Because children as young as four years old have been seen with blood sugar problems (a precursor to type 2 diabetes), parents are encouraged to teach kids about healthy eating habits and the importance of regular exercise and a healthy body weight. Here are four simple things you can do every day:
- Set the example. When your kids see you making healthier choices, they will want to do the same. Keep junk food out of the house, and encourage healthy snacking on low-sugar fruits, non-starchy veggies, protein, whole grains, healthy fats, legumes, nuts and seeds. Try to limit their sugar intake as best you can.
- Make exercise a priority. Research shows regular physical activity in childhood and adolescence improves strength and endurance, helps build healthy bones and muscles, supports a healthy weight, reduces anxiety and stress, increases self-esteem, and may improve blood pressure and cholesterol levels.i CDC guidelines recommend 60 minutes or more of physical exercise daily for children and adolescents.
- Set limits on TV & electronic media time. A Kaiser Foundation study found that kids and teens between the ages of 8 and 18 spend more than seven hours a day using electronic media.ii Instead of giving kids free reign over how much time they spend in front of the tube, surfing the web, or tapping away on their tablets or cell phones, establish some solid ground rules and stick to them.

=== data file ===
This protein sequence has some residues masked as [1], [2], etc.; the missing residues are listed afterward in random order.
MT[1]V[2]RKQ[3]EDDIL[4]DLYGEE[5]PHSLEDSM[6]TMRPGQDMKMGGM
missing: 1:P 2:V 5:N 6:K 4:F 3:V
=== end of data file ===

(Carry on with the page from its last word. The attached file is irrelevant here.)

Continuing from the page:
- Make healthy snacking simple. At the beginning of each week, cut up plenty of fruits and veggies and keep kid-size portions in the fridge for easy snacking. The same goes for good protein sources such as turkey slices, nuts and nut butters, and plain Greek yogurt, since protein is important for growing bodies and will help keep your child’s appetite satisfied throughout the day.